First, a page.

11. Treatment Sequencing for Childhood ADHD: A Multiple-Randomization Study of Adaptive Medication and Behavioral Interventions.

    Science.gov (United States)

    Pelham, William E; Fabiano, Gregory A; Waxmonsky, James G; Greiner, Andrew R; Gnagy, Elizabeth M; Pelham, William E; Coxe, Stefany; Verley, Jessica; Bhatia, Ira; Hart, Katie; Karch, Kathryn; Konijnendijk, Evelien; Tresco, Katy; Nahum-Shani, Inbal; Murphy, Susan A

    2016-01-01

    Behavioral and pharmacological treatments for children with attention deficit/hyperactivity disorder (ADHD) were evaluated to address whether endpoint outcomes are better depending on which treatment is initiated first and, in case of insufficient response to initial treatment, whether increasing dose of initial treatment or adding the other treatment modality is superior. Children with ADHD (ages 5-12, N = 146, 76% male) were treated for 1 school year. Children were randomized to initiate treatment with low doses of either (a) behavioral parent training (8 group sessions) and brief teacher consultation to establish a Daily Report Card or (b) extended-release methylphenidate (equivalent to .15 mg/kg/dose bid). After 8 weeks or at later monthly intervals as necessary, insufficient responders were rerandomized to secondary interventions that either increased the dose/intensity of the initial treatment or added the other treatment modality, with adaptive adjustments monthly as needed to these secondary treatments. The group beginning with behavioral treatment displayed significantly lower rates of observed classroom rule violations (the primary outcome) at study endpoint and tended to have fewer out-of-class disciplinary events. Further, adding medication secondary to initial behavior modification resulted in better outcomes on the primary outcomes and parent/teacher ratings of oppositional behavior than adding behavior modification to initial medication. Normalization rates on teacher and parent ratings were generally high. Parents who began treatment with behavioral parent training had substantially better attendance than those assigned to receive training following medication. Beginning treatment with behavioral intervention produced better outcomes overall than beginning treatment with medication.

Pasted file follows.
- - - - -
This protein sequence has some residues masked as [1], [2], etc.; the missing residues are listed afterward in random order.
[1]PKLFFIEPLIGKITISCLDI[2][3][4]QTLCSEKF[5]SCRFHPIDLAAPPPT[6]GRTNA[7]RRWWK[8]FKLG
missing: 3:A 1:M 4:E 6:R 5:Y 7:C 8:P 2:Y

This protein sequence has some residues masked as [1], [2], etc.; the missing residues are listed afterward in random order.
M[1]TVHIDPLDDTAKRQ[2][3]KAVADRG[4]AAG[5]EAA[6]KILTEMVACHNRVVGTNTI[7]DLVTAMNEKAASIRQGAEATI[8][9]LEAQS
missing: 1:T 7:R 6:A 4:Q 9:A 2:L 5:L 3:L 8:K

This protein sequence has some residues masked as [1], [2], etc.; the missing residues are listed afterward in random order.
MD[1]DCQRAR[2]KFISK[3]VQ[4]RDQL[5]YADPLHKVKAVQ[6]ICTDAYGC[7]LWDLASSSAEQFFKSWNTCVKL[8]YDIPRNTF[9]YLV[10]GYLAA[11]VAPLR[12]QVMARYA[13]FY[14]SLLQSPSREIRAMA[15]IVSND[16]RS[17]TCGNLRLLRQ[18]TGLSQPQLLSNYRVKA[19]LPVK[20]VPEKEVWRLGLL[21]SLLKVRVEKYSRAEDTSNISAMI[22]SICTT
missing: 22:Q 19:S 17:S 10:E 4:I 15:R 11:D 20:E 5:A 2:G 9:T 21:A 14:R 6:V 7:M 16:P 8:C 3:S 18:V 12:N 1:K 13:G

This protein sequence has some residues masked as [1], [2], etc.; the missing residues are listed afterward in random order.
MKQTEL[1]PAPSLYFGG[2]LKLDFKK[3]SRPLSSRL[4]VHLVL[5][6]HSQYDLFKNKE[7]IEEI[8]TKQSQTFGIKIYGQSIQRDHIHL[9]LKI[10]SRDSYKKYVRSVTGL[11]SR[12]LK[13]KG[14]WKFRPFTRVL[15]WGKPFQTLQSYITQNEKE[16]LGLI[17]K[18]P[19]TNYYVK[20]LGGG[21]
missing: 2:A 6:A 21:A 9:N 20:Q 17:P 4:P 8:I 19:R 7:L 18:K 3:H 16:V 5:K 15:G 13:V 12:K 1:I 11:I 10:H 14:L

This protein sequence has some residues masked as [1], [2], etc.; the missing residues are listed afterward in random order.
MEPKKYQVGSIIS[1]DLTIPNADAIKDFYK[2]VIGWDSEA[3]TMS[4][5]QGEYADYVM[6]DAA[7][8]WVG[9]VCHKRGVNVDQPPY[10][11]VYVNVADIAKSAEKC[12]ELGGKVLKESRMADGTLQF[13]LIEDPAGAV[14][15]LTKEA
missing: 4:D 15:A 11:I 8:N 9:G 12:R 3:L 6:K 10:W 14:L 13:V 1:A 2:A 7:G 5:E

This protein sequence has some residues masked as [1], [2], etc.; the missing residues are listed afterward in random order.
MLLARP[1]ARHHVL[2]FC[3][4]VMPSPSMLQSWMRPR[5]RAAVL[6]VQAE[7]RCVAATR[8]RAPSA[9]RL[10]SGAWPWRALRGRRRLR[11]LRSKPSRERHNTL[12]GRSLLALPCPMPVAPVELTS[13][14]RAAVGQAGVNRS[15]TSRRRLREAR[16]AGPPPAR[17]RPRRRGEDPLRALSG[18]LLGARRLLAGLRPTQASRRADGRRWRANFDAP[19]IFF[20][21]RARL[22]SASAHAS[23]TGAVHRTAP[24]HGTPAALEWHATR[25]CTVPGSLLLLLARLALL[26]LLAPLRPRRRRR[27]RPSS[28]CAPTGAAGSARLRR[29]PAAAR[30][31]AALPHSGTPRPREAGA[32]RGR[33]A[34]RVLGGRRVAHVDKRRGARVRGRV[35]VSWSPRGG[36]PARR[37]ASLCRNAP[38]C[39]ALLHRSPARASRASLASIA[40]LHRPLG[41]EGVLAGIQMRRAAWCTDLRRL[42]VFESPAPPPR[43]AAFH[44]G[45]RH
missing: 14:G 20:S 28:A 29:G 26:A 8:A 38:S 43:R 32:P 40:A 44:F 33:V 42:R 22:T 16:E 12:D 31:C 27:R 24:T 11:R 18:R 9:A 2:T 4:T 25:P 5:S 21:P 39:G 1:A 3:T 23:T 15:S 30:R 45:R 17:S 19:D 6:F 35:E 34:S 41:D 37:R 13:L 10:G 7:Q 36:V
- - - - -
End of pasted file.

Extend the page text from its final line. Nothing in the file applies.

12. Synaptic plasticity in a recurrent neural network for versatile and adaptive behaviors of a walking robot

    DEFF Research Database (Denmark)

    Grinke, Eduard; Tetzlaff, Christian; Wörgötter, Florentin

    2015-01-01

    correlation-based learning with synaptic scaling is applied to adequately change the connections of the network. By doing so, we can effectively exploit neural dynamics (i.e., hysteresis effects and single attractors) in the network to generate different turning angles with short-term memory for a walking...... dynamics, plasticity, sensory feedback, and biomechanics. Generating such versatile and adaptive behaviors for a many degrees-of-freedom (DOFs) walking robot is a challenging task. Thus, in this study, we present a bio-inspired approach to solve this task. Specifically, the approach combines neural...... mechanisms with plasticity, exteroceptive sensory feedback, and biomechanics. The neural mechanisms consist of adaptive neural sensory processing and modular neural locomotion control. The sensory processing is based on a small recurrent neural network consisting of two fully connected neurons. Online...